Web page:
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Mushroom Risotto With Truffle Butter

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It’s wild mushroom time again and pine mushrooms and slippery jacks provide perfect flavour and texture for a risotto. But if you want to raise the bar another notch, a mushroom risotto finished with some truffle butter can add a wonderful  extra dimension to your mushroom taste experience.  Truffle butter is subtle, adding that special flavour of truffles without the over dominant, often lingering flavour, of truffle oil.  And with truffle butter you actually get the real deal, bits of truffle. King Valley Dairy, formerly the Myrtleford Butter Factory, I think make the best cultured butter in Australia. It has a lovely fresh tang, without any unpleasant cheesy or rancidness I have found with other brands. They also produce a range of Fancy Butter with various interesting flavours like smoked salt but the black truffle butter is a clear winner and perfect for risotto, pasta, mashed potatoes or smothered on a piece of rib eye steak. King Valley Dairy is concentrating on expanding wholesale production, so while there are not a lot of stockists in Melbourne as yet this should improve. Try Obelix and Co in North Fitzroy, Prahran and Queen Victoria markets, shop online or stop at the dairy while in Moyhu, it’s a stunning drive to the King Valley taking the Mansfield-Whitfield road.  Buy up big and freeze the butter in small lots if you don’t think you are going to use it all by the expiry date.


For Two

  • 1 cup carnaroli rice
  • 1 cup white wine
  • 1 litre chicken stock
  • knob of butter
  • salt
  • leaves of  3 sprigs fresh thyme
  • 300 g pine mushrooms
  • 200 g mix of shimeji, shiitake and nameko  mushrooms, sliced
  • 2 shallots, finely diced
  • 1 clove garlic, finely diced
  • 1-2 tsp truffle butter (King Valley Diary)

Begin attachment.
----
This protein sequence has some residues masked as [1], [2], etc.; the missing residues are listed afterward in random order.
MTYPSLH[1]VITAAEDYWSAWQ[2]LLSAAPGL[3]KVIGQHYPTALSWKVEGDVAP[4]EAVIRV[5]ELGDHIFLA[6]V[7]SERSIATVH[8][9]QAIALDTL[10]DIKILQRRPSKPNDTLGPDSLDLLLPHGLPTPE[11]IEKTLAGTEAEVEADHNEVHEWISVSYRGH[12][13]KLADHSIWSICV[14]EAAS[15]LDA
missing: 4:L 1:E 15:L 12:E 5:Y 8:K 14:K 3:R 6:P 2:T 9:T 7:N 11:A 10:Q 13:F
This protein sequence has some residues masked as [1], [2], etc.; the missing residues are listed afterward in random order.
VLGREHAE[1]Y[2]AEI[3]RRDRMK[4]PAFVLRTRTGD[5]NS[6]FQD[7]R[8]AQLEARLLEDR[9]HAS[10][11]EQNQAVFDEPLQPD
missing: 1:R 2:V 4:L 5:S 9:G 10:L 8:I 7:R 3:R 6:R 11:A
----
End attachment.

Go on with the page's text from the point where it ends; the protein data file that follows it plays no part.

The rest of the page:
• 3 tsp butter
  • 50 g grated Paramasan cheese

Clean and then blanch the pine mushrooms in boiling water for 2 minutes. Drain and place on kitchen paper to dry. Slice the mushrooms. Warm the stock in a small saucepan and keep it on a simmer while you cook the risotto. Melt a small knob of butter in a sauté pan (or whatever pot or pan you like to use for risotto) and gently cook the chopped shallots for a minute or so until soft and translucent. Add the thyme, garlic, sliced pine mushrooms and sautéed for 2 minutes. Turn the heat to medium, add the rice and stir to coat in the butter; after a minute or so when the grains show a slight translucence, pour in a glass of wine. Keep the heat up to bring the wine to a rapid simmer and reduce. When almost evaporated, add a ladle or two of hot stock, swirl the pan and allow to simmer gently until nearly all the liquid is absorbed. Add the sliced shiitake. Keep adding ladles of stock and occasionally swirling the pan until the rice is cooked to al dente, with just a fine thread of chalky white in the middle of the rice grains while a slightly thickened, starchy liquid surrounds them. All up, it will take 15 to 20 minutes to cook. In the last 5 minutes add the softer mushroom, the shimeji and nameko. Turn off the heat, add the grated Parmesan and the truffle and plain butters and stir them in gently so as to amalgamate with and thicken the remaining starchy liquid without breaking up the rice grains.  Loosen the risotto with a little stock if needed; it should be creamy without the grains sticking to each other. Serve immediately.

 

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cooking melbourne • May 28, 2017


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